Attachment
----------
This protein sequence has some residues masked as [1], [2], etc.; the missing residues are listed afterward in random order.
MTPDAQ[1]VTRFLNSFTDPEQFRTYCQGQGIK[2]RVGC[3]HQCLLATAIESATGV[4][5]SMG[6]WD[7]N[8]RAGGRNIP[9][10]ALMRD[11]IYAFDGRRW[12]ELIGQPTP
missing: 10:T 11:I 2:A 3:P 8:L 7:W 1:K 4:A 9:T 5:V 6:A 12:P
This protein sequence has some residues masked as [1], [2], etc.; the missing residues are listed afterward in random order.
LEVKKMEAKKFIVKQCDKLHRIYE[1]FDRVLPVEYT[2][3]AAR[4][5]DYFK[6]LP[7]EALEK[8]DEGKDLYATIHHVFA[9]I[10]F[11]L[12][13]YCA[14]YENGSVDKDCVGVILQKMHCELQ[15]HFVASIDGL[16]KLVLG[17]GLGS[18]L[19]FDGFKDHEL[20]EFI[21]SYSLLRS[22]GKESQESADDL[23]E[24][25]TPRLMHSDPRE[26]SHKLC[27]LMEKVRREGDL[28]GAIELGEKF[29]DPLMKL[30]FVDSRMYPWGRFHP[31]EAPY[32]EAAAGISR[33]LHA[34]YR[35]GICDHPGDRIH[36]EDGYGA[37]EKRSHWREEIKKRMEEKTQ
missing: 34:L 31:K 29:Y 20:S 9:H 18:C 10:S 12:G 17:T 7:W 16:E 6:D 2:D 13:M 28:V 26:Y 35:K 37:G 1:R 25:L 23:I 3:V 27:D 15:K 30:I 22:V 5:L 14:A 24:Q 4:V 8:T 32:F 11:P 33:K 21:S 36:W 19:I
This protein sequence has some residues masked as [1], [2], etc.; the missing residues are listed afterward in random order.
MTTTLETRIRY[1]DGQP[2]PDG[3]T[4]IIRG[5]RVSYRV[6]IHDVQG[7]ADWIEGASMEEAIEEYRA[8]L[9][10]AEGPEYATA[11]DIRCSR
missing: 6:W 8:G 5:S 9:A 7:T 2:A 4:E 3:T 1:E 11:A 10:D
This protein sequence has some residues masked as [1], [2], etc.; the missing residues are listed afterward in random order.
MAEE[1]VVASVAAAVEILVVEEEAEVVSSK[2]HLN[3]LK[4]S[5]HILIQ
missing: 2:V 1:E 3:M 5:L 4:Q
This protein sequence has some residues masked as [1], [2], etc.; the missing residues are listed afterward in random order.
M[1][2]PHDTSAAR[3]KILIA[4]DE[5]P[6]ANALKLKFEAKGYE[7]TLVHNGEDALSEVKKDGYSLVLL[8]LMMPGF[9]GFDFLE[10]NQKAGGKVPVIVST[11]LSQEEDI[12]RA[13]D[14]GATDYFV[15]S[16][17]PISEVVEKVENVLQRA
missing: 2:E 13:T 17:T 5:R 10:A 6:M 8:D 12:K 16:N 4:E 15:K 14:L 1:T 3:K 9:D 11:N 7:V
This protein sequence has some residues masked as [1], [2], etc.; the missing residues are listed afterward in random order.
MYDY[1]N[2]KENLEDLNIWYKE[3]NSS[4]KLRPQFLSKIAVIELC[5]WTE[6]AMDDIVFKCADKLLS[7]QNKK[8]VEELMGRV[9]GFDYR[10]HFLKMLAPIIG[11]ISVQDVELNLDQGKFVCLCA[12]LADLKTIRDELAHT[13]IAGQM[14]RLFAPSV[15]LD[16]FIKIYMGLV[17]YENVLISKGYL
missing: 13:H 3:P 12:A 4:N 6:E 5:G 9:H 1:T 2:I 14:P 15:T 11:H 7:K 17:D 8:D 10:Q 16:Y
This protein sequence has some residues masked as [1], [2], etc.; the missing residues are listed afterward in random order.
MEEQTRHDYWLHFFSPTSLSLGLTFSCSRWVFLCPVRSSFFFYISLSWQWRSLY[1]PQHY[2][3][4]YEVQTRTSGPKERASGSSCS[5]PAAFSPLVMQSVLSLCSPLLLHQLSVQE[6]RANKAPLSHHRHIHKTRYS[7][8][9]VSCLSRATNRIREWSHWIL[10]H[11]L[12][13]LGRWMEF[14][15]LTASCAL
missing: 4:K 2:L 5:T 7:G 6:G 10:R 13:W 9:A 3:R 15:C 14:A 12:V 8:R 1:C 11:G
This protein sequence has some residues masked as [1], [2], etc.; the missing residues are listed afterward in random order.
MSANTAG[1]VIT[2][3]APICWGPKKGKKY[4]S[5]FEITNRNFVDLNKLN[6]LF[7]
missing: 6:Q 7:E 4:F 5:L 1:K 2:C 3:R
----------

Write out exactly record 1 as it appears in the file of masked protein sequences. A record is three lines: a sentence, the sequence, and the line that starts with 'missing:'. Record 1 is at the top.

This protein sequence has some residues masked as [1], [2], etc.; the missing residues are listed afterward in random order.
MTPDAQ[1]VTRFLNSFTDPEQFRTYCQGQGIK[2]RVGC[3]HQCLLATAIESATGV[4][5]SMG[6]WD[7]N[8]RAGGRNIP[9][10]ALMRD[11]IYAFDGRRW[12]ELIGQPTP
missing: 10:T 11:I 2:A 3:P 8:L 7:W 1:K 4:A 9:T 5:V 6:A 12:P